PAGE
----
Don Pedro Velasquez: We are like blind men lost in the streets of a big city. The streets lead to a goal, but we often return to the same places to get to where we want to be. I can see a few little streets here which, as it is now, are going nowhere. New combinations have to be arranged, then the whole will be clear, because one man cannot invent something that another cannot solve.
Zaragoza is the capital of Aragon, Spain. I mention it cos the name brings to mind Aragorn from Lord of the Rings. The most famous sights are Basilica del Pilar, La Seo Cathedral and the Aljaferia Palace (above). Together with La Seo and the Aljaferia, several other buildings form part of the Muddejar Architecture of Aragon which is a UNESCO World Heritage Site.
We landed in Saragossa late evening and got to the city centre by bus. Then walking through wet and empty streets we admired the architecture and urban atmosphere of the city. When we got to our cheap hotel what welcomed us was crystal chandelier, bronzes and magnificent mosaics on wall tiles. I can recommend it as a very nice place to stay with a good breakfast. If I can remember correctly it was called Hotel Paris Centro at San Pablo, 19, 50003 Saragossa. We got a one bed apartment in the building just opposite to the entrance to the hotel. Clean and fresh. Inside the room we found tea and herbal tea and kitchen space with electric kettle. Very useful after a flight. The only thing we couldn’t find was an open shop selling cheap but nice red wine. We got to a restaurant that was supposed to be closed but the owner treated us to some tapas.
Next morning was all about picking up the car and leaving for Belchite, which I already described previously. We did some sightseeing later on, on our way back from Sant Carles de la Rapita. We failed to book accommodation in advance not knowing it was a holiday and everything will be booked. We ended up going from one cheap looking place to another finally installing ourselves in something that looked like an old socialist apartment block. On one floor some of the apartments were joined together creating a hotel. Interesting experience especially when a pipe outside in the street burst and we had no water to take a shower.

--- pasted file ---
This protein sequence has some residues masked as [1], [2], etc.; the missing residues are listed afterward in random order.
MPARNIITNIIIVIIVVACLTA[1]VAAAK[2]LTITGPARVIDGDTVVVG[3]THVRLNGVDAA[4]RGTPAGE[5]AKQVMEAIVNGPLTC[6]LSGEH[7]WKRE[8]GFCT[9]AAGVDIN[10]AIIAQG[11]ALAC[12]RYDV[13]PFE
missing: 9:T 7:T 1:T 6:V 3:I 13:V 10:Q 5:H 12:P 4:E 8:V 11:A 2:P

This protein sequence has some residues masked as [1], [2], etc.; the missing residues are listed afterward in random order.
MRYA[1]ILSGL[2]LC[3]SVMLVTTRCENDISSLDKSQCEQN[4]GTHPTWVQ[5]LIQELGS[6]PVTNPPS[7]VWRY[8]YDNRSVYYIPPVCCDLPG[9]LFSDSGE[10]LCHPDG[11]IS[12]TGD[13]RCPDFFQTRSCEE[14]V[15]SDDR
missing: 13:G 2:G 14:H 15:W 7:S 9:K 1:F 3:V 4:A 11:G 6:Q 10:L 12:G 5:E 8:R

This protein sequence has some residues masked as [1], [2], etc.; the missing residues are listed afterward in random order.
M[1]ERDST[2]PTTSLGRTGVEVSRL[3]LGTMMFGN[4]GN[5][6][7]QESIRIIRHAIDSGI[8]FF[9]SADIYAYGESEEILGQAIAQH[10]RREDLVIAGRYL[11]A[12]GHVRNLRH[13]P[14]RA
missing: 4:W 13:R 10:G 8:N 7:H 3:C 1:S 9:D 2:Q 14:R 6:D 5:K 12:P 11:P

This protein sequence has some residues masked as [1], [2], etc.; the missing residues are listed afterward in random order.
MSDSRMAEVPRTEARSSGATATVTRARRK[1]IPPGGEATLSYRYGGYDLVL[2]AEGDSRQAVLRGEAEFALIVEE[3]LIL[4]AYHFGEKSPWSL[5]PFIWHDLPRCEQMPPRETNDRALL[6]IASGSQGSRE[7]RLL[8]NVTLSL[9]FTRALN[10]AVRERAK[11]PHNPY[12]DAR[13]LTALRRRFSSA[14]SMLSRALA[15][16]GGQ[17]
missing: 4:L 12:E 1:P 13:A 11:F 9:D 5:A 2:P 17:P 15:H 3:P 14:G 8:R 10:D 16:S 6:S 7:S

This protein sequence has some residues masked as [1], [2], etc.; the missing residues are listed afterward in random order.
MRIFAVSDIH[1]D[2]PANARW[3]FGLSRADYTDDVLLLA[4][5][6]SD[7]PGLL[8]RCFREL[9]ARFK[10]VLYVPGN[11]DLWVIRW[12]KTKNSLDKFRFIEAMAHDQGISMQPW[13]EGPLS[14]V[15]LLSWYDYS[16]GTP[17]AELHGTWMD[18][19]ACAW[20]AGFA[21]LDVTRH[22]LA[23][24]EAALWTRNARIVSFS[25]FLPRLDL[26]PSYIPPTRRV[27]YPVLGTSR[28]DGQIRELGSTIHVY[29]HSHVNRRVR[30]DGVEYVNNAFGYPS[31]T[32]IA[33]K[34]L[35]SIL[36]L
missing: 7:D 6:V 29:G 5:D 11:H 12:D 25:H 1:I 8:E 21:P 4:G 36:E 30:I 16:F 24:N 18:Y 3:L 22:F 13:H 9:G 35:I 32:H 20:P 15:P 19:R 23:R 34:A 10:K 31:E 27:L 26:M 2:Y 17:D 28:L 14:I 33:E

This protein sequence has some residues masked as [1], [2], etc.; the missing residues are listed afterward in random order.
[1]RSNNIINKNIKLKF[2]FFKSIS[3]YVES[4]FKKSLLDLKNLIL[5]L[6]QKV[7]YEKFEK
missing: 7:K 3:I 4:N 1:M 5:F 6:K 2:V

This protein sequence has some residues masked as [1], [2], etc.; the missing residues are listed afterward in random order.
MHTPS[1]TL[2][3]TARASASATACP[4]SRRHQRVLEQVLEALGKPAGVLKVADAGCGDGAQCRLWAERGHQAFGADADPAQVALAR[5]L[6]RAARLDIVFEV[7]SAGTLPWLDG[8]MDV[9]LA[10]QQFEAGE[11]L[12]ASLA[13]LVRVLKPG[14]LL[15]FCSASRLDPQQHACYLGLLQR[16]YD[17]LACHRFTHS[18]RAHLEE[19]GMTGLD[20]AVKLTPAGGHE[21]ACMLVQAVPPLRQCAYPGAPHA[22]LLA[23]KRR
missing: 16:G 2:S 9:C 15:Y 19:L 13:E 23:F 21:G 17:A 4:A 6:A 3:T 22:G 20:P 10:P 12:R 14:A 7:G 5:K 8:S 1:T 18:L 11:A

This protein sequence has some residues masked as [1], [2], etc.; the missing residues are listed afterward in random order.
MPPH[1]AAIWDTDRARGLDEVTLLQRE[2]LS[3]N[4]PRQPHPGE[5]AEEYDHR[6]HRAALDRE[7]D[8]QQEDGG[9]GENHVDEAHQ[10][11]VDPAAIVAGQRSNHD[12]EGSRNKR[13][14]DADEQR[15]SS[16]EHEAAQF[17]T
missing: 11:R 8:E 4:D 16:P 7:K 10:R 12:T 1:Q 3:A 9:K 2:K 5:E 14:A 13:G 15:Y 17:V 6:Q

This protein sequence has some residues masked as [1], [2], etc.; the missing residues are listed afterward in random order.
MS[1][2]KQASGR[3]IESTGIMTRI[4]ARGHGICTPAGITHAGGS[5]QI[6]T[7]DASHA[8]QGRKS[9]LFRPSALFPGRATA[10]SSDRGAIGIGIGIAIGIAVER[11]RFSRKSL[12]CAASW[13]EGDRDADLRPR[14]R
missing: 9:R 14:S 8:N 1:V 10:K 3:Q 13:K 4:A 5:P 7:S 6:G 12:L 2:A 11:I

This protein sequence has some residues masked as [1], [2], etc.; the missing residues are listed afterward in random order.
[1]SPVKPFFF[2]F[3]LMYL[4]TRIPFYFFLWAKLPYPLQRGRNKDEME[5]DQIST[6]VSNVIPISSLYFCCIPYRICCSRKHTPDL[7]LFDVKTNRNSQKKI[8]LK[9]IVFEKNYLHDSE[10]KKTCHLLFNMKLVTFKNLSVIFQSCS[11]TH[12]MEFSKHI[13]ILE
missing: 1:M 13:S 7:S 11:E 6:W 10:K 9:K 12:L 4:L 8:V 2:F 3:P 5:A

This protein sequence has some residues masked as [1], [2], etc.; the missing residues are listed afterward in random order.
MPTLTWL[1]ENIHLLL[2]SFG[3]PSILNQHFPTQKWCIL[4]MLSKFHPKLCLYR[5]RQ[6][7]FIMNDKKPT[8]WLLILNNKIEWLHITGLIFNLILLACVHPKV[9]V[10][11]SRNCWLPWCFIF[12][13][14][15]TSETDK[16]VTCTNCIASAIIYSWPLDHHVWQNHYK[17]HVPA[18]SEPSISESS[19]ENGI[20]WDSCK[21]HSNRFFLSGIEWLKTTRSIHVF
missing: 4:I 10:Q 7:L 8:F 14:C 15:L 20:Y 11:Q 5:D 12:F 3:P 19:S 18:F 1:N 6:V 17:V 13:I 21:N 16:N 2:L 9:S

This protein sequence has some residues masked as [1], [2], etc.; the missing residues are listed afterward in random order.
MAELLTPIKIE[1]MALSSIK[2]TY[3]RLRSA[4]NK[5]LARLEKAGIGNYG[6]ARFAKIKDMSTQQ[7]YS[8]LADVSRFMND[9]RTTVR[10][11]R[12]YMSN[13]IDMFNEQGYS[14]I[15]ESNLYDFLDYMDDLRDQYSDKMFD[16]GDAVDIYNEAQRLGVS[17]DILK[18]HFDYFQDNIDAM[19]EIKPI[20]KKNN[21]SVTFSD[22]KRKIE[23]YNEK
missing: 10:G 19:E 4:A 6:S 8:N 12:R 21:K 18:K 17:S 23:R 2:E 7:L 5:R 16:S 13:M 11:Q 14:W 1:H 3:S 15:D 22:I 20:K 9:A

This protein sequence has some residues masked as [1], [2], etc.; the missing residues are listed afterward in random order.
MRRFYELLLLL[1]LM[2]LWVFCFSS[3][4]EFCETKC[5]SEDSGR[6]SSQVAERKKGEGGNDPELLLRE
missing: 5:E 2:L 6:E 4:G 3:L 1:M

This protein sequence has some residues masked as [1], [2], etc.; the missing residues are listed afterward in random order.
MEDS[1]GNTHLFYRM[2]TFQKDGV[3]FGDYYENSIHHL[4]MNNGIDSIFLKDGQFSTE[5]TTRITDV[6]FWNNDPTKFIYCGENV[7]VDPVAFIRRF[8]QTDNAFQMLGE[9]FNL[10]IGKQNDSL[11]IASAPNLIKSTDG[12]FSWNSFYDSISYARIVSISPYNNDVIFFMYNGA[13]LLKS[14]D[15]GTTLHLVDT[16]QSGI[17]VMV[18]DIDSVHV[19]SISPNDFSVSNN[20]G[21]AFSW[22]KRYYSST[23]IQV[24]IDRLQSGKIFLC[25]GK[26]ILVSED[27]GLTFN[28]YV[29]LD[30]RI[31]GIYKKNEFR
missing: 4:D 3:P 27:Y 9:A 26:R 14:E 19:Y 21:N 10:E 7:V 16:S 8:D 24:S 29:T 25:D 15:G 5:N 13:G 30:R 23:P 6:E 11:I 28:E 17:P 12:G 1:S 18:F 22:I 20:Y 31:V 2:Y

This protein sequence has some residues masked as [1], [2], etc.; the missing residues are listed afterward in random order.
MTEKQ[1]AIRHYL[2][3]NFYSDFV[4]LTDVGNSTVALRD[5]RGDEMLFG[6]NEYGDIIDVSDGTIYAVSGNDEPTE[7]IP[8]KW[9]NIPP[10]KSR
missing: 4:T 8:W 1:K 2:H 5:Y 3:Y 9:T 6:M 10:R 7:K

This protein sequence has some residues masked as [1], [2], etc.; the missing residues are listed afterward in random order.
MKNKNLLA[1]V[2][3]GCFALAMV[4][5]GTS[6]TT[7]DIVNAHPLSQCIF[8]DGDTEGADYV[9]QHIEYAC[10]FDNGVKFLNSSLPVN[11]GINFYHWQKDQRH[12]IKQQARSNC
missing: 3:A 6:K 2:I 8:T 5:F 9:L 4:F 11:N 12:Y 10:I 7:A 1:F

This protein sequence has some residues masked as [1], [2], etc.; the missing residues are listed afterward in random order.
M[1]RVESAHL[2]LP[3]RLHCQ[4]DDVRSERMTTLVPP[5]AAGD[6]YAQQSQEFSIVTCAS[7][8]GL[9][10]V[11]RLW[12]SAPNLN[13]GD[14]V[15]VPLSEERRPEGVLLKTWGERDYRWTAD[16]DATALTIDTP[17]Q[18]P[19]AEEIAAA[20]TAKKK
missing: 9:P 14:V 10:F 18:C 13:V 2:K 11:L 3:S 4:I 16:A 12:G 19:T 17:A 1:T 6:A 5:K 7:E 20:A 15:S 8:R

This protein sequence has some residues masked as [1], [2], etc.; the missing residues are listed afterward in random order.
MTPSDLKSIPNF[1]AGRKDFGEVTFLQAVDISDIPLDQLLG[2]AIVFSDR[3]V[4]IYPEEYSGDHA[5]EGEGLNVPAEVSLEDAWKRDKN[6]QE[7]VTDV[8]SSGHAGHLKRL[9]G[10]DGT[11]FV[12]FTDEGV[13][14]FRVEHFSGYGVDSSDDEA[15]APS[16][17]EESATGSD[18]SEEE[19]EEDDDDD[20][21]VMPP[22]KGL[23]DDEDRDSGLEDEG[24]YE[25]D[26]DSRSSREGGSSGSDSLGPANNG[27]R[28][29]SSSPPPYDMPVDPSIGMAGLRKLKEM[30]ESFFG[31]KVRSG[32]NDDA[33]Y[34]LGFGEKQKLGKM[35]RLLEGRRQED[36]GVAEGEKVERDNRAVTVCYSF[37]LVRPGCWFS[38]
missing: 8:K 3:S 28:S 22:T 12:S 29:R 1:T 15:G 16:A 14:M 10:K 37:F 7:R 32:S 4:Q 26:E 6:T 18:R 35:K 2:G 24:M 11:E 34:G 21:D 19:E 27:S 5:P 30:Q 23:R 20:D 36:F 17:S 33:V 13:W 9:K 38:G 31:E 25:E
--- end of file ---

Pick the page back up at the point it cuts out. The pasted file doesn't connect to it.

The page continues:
Anyway, the city is beautiful. It has a lot of greenery and the Basilica, Palace and old town are amazing. What impressed me the most was Qasr Aljafariya – fortified medieval Islamic palace built during the second half of the XI century. It was constructed during the reign of the independent Hudid ruler of Saragossa, Ahmad I b. Sulayman , Sayf al-Dawla ‘Imad al-Dawla al-Muqtadir. Through the centuries it changed into a complex group of structures that have been built around one another from the Islamic age until modern times, including Christian modifications during the Middle Ages. The palace currently contains the Cortes (regional parliament). It resembles what one can expect to see in tales from the Arabian Nights. It’s possible to have a virtual tour of the Palace, but as you probably know it’s never the same. I’m so looking forward now to visiting Istambul.
The most beautiful part of the Palace form diminutive, highly decorated spaces which have been interpreted as settings intended to evoke paradise for majalis – gatherings of the ruler and a highly exclusive group of companions – at which wine drinking and poetic recitation took place. The interlacing arches and carved stucco ornament of the Aljaferiya achieve a level of complexity and fantasy that possibly can be compared to those of Taj Mahal. But I can’t be sure as I haven’t seen it with my own eyes.
The Aljafería Palace was built using traditional models in Islamic palatine architecture: a large open central courtyard leading to all of the living rooms with two pools on the north and south sides. The ceremonial and private rooms, also located on the north and south ends of the building, are preceded by porticoes made up of mixtilinear and poly-lobed arcades that stretch the length of the central courtyard to serve as visual screens.
The best-conserved part of the complex is the north wing. In this area, on the east side of the portico and next to what is believed to have been the great audience chamber of al-Muqtadir, known as the ‘Golden Room’ or ‘Marble Room’, there remains a small octagonal mosque, whose location, intimate character and small size suggest that it was designed as a private oratory for the king and his family.